Washington DC has two lumps of coal for community banks this Christmas season. First, a group of Senators used a dubious conclusion from the Congressional Budget Office (CBO) to raise a procedural point of order to kill a two-year extension of the Transaction Account Guarantee (TAG) program. TAG was an emergency measure enacted at the height of the financial crisis to temporarily extend unlimited FDIC deposit insurance to all non-interest bearing accounts. This program leveled a very small piece of the playing field, allowing community banks to keep deposits that would otherwise flee to the safety of megabanks declared to be Systemically Important Financial Institutions. While community banks fought to extend this temporary guarantee, the megabanks cynically sought to have it eliminated, knowing that these deposits would eventually migrate to the safe harbor provided by Too Big To Fail status. In the end, some Senators hypocritically hid behind the same CBO that they excoriated during the healthcare debate in order to do the bidding of their masters on Wall Street, to the detriment of Main Street. Sure, the Senators who killed TAG will claim that they were looking out for the taxpayer by ending a crisis-era “bailout”, but in fact they were eliminating competition for a favored constituent group, the Too Big To Fail banks.

The second blow to community banks, and indeed to all Americans, was the decision by the Department of Justice to not pursue criminal charges against British banking giant HSBC for fostering money-laundering schemes on a massive scale. Instead, HSBC was allowed to pay a fine of $1.92 billion, which their enablers in the DOJ, Treasury Department and Congress trumpeted to show how “serious” they are about corruption. What a joke! A billion dollar fine is eye-catching, but in truth it amounts to only a few weeks earnings for a financial behemoth that measures its assets in the trillions. HSBC moved vast sums of cash for Mexican and Columbian drug cartels, and provided services for the likes of Iran, Sudan, Cuba and Libya. The management of HSBC defied a Cease and Desist order, yet they get off with a fine, albeit a rather large fine, because it was determined that arrests in the HSBC money-laundering scandal would threaten the stability of the financial system. Too Big To Fail, now these financial giants are Too Big to Jail! Meanwhile, community banks are under the gun from examiners to comply with the jots and tittles of the Bank Secrecy Act, lest their boards and officers face personal financial ruin from civil money penalties and criminal charges.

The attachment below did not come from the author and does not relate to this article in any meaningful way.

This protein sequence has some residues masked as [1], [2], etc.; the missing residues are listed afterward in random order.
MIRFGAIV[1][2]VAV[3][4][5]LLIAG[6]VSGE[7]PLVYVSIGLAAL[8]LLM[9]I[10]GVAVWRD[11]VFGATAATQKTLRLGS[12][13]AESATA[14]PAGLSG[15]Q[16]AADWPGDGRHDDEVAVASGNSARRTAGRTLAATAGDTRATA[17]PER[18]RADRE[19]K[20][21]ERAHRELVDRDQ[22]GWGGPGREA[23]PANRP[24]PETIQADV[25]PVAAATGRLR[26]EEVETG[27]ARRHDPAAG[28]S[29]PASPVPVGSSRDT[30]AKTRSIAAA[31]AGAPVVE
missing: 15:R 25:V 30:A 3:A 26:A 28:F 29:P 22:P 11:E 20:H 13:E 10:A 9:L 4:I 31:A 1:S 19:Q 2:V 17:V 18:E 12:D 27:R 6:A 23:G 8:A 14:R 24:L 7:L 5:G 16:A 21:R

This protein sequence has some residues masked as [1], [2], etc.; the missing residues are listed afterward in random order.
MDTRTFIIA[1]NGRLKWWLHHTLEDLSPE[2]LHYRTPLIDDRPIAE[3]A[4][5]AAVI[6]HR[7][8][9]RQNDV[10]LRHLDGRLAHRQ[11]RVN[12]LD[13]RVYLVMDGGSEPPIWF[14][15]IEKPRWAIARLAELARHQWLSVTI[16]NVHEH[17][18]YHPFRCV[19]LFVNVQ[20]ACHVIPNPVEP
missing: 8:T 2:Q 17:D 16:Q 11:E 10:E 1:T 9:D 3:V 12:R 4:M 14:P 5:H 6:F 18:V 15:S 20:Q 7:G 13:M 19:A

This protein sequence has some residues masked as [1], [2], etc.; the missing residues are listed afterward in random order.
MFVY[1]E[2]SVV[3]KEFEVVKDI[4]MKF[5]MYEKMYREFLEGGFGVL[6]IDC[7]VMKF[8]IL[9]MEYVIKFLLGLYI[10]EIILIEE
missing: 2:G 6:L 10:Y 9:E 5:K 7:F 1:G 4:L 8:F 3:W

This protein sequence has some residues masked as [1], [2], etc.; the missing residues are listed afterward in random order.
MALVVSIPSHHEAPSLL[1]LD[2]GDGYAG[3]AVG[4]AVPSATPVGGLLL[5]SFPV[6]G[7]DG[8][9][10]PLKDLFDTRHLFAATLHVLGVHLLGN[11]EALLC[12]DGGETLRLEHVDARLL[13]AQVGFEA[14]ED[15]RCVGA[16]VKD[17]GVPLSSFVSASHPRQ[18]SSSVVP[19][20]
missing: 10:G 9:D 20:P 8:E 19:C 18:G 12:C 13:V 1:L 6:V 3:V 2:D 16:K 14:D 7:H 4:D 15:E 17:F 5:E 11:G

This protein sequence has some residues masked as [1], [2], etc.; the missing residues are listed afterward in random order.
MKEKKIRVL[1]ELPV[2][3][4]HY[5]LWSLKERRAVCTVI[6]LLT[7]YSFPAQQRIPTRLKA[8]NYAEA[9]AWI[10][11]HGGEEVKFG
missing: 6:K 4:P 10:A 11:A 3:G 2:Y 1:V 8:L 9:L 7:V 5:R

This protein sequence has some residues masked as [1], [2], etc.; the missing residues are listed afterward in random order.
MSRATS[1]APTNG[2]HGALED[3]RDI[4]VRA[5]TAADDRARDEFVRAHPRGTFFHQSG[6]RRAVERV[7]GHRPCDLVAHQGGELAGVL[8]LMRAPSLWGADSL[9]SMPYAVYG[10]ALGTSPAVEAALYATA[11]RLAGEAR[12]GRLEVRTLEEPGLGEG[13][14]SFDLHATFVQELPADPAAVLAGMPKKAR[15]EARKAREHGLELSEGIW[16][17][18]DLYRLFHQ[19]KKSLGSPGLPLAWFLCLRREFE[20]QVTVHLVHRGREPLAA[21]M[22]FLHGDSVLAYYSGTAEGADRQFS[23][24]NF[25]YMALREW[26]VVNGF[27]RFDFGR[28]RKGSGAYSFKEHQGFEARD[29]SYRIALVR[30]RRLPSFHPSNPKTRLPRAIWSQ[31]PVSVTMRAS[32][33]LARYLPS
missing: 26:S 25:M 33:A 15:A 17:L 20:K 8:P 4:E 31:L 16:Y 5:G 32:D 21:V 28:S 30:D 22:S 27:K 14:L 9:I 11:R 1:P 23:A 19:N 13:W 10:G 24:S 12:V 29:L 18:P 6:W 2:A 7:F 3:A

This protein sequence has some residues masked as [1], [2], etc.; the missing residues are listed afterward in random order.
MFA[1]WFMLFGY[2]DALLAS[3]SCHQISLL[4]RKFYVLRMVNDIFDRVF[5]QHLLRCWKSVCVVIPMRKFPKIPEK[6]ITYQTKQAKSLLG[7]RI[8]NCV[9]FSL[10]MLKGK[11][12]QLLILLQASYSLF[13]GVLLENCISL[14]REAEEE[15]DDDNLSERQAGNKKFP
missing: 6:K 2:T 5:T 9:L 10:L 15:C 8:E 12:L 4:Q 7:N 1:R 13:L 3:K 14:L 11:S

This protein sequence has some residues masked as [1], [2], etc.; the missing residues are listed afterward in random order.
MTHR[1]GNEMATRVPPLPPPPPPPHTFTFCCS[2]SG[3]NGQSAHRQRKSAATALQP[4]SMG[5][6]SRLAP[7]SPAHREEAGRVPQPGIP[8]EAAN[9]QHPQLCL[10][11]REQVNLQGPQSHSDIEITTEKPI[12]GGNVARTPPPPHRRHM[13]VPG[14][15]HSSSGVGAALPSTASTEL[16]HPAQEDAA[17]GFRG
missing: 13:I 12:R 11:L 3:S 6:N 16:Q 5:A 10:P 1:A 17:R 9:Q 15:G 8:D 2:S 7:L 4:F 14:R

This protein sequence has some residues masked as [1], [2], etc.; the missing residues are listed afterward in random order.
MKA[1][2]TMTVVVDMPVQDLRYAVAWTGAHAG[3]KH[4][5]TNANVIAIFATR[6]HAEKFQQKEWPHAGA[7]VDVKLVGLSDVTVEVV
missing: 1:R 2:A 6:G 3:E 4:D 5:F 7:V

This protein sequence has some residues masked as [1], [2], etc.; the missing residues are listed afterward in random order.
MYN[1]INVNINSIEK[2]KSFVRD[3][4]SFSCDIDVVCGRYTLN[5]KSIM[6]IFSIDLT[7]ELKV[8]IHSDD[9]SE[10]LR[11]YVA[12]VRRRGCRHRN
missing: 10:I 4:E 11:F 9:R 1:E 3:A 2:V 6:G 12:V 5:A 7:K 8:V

A dangerous relationship exists between Washington and Wall Street. Rules are written to allow the Too Big to just get bigger, and now the top ten banks control approximately half of all the deposits in the United States. Large banks routinely are involved in scandalous behavior, and then transgressions are lawyered down to manageable numbers that these megabanks consider the cost of doing business. Lawmakers and regulators react to public outcry with even more laws and regulations which are strangling community banks as they struggle to build mutually beneficial relationships on Main Streets across America.

Too Big To Fail. Too Big To Jail. The problem is obvious, but the solution demands the political will to break up these greedy and corrupt giants that threaten to engulf our financial system.

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